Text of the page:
Note the almost sarcastic response of the disciples: “You expect us to buy enough food to feed all these people? That would cost thousands of dollars, which we do not have. And even if we could afford it, where would we be able to buy that much food?” In other words, the disciples were saying, “Jesus, you are crazy! What you are asking of us is impossible!” I can imagine Him smiling at them, as if to say, “That’s the idea, fellas.”
According to the synoptic gospel accounts, Jesus then gave them a set of instructions:
- “Go and see.” (Mark 6:38) Stop fretting about what you don’t have and take inventory of what you do have. What resources are available to you right now?
- “Bring them to me.” (Matthew 14:18) Take what you do have and offer it to Jesus. Let Him take it from your hands -- out of your control, beyond your limited power – and make of it what He will. Don’t limit God’s activity to what you think is possible, rather trust Him to do what only He can do.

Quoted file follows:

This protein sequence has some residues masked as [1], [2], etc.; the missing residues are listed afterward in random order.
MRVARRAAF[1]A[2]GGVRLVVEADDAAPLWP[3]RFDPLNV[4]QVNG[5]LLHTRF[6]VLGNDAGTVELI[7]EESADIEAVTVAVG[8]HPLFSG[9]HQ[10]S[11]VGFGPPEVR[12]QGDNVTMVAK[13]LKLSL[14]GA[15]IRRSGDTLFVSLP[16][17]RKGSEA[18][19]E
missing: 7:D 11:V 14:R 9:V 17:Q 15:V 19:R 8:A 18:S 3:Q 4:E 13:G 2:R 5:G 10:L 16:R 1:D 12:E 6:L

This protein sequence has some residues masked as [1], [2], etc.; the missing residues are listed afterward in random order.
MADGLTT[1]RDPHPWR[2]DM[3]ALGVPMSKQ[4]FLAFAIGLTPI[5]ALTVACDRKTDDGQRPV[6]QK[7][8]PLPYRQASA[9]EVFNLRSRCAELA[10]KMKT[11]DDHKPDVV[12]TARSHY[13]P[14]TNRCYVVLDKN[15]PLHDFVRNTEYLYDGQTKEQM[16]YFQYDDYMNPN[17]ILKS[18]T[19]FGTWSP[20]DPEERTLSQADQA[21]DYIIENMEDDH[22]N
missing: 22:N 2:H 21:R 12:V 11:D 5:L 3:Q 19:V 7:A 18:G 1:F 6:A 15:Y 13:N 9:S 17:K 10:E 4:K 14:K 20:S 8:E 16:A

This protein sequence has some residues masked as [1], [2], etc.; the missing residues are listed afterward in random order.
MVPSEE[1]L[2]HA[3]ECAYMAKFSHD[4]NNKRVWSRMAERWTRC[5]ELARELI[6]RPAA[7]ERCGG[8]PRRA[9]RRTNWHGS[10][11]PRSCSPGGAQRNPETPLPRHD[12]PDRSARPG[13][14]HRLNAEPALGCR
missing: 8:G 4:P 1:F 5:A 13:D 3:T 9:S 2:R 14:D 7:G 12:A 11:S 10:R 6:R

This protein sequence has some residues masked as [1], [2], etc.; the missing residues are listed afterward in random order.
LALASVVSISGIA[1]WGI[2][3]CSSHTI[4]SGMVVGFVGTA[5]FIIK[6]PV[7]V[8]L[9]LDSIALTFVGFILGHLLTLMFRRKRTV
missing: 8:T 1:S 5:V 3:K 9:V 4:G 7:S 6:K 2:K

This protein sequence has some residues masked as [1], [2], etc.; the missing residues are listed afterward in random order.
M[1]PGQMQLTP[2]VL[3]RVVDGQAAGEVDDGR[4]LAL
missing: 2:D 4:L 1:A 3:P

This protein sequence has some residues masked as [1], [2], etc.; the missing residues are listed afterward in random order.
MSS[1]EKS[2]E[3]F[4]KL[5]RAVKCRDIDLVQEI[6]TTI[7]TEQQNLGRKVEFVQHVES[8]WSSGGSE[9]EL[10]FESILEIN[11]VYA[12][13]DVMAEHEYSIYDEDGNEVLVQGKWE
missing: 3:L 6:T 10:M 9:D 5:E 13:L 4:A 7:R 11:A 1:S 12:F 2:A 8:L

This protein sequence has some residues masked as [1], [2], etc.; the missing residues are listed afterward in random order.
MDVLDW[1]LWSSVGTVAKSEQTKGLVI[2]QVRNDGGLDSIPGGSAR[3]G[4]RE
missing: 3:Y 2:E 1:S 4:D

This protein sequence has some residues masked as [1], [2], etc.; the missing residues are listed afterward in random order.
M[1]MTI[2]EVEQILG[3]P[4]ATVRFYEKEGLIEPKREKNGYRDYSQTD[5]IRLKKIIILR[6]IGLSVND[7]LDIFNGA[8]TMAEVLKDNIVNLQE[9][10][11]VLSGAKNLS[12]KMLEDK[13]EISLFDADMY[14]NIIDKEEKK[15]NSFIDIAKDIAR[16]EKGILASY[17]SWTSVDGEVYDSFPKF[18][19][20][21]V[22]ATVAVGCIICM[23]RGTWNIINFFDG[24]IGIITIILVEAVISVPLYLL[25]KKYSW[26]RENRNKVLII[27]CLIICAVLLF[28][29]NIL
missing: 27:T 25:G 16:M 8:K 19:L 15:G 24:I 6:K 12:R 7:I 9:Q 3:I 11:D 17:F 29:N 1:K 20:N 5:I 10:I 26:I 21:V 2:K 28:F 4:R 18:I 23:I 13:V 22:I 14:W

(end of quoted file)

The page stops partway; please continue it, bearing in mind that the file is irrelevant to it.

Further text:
- “Have them sit down in groups…” (Luke 9:14) Jesus gave the commands (authority) and enabled them to be carried out (power), but He entrusted the actual ministry to the disciples. (Both Matthew and Mark say that Jesus commanded the people to sit down, but Luke says He told the disciples to have the people sit down in groups. Most likely, He issued the command and the disciples carries it out. “Jesus says to sit down in groups…”) Jesus gave the Word, but the disciples delivered it to the people. They didn’t brainstorm or form a committee or call a meeting of a focus group to decide what was the best way to handle the situation. They walked with Jesus daily, trusted Him implicitly, listened to Him intently, and obeyed His instructions fully.
What did Jesus do in response to their obedience? (Mark 6:41)
- He blessed it. “…he looked up to heaven and said a blessing…” Jesus took what the disciples brought to Him and consecrated it to heaven for the glory of the Father. In blessing the bread, He set it apart as holy. It was no longer “just bread.”